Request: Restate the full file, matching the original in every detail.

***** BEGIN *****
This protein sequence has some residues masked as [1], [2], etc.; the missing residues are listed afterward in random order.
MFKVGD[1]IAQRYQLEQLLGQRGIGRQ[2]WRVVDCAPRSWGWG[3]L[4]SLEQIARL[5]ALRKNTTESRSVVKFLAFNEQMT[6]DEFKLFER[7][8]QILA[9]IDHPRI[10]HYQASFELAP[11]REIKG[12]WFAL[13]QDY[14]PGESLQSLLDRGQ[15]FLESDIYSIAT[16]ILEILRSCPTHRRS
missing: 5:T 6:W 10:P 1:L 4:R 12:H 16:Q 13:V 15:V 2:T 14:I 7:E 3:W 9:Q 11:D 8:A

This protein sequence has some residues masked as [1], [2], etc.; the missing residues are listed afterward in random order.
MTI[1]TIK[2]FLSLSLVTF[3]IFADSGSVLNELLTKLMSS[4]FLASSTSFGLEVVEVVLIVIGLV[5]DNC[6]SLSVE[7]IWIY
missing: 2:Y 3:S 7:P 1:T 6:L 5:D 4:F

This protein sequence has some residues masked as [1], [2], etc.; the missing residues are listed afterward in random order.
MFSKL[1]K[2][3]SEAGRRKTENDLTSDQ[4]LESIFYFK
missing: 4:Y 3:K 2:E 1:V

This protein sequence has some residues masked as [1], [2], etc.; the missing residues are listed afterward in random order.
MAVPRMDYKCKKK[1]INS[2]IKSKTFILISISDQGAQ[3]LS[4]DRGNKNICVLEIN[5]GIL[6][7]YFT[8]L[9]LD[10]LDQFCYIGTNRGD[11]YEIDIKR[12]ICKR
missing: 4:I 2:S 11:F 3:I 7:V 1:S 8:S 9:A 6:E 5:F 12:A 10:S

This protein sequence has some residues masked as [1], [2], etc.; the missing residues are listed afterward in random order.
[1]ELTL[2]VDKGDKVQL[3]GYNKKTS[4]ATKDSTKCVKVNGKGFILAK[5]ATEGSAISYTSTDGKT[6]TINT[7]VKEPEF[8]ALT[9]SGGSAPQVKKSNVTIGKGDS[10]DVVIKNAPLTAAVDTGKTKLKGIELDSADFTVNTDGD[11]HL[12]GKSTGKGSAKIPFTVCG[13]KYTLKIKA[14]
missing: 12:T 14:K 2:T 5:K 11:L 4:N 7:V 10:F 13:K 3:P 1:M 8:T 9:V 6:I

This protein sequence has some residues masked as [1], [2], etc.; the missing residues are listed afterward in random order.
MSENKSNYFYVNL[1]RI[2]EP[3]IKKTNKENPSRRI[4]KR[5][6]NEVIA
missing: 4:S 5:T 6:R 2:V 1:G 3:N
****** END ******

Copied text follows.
This protein sequence has some residues masked as [1], [2], etc.; the missing residues are listed afterward in random order.
MFKVGD[1]IAQRYQLEQLLGQRGIGRQ[2]WRVVDCAPRSWGWG[3]L[4]SLEQIARL[5]ALRKNTTESRSVVKFLAFNEQMT[6]DEFKLFER[7][8]QILA[9]IDHPRI[10]HYQASFELAP[11]REIKG[12]WFAL[13]QDY[14]PGESLQSLLDRGQ[15]FLESDIYSIAT[16]ILEILRSCPTHRRS
missing: 5:T 6:W 10:P 1:L 4:R 12:H 16:Q 13:V 15:V 2:T 14:I 7:E 3:W 9:Q 11:D 8:A

This protein sequence has some residues masked as [1], [2], etc.; the missing residues are listed afterward in random order.
MTI[1]TIK[2]FLSLSLVTF[3]IFADSGSVLNELLTKLMSS[4]FLASSTSFGLEVVEVVLIVIGLV[5]DNC[6]SLSVE[7]IWIY
missing: 2:Y 3:S 7:P 1:T 6:L 5:D 4:F

This protein sequence has some residues masked as [1], [2], etc.; the missing residues are listed afterward in random order.
MFSKL[1]K[2][3]SEAGRRKTENDLTSDQ[4]LESIFYFK
missing: 4:Y 3:K 2:E 1:V

This protein sequence has some residues masked as [1], [2], etc.; the missing residues are listed afterward in random order.
MAVPRMDYKCKKK[1]INS[2]IKSKTFILISISDQGAQ[3]LS[4]DRGNKNICVLEIN[5]GIL[6][7]YFT[8]L[9]LD[10]LDQFCYIGTNRGD[11]YEIDIKR[12]ICKR
missing: 4:I 2:S 11:F 3:I 7:V 1:S 8:S 9:A 6:E 5:F 12:A 10:S

This protein sequence has some residues masked as [1], [2], etc.; the missing residues are listed afterward in random order.
[1]ELTL[2]VDKGDKVQL[3]GYNKKTS[4]ATKDSTKCVKVNGKGFILAK[5]ATEGSAISYTSTDGKT[6]TINT[7]VKEPEF[8]ALT[9]SGGSAPQVKKSNVTIGKGDS[10]DVVIKNAPLTAAVDTGKTKLKGIELDSADFTVNTDGD[11]HL[12]GKSTGKGSAKIPFTVCG[13]KYTLKIKA[14]
missing: 12:T 14:K 2:T 5:K 11:L 4:N 7:V 10:F 13:K 3:P 1:M 8:T 9:V 6:I

This protein sequence has some residues masked as [1], [2], etc.; the missing residues are listed afterward in random order.
MSENKSNYFYVNL[1]RI[2]EP[3]IKKTNKENPSRRI[4]KR[5][6]NEVIA
missing: 4:S 5:T 6:R 2:V 1:G 3:N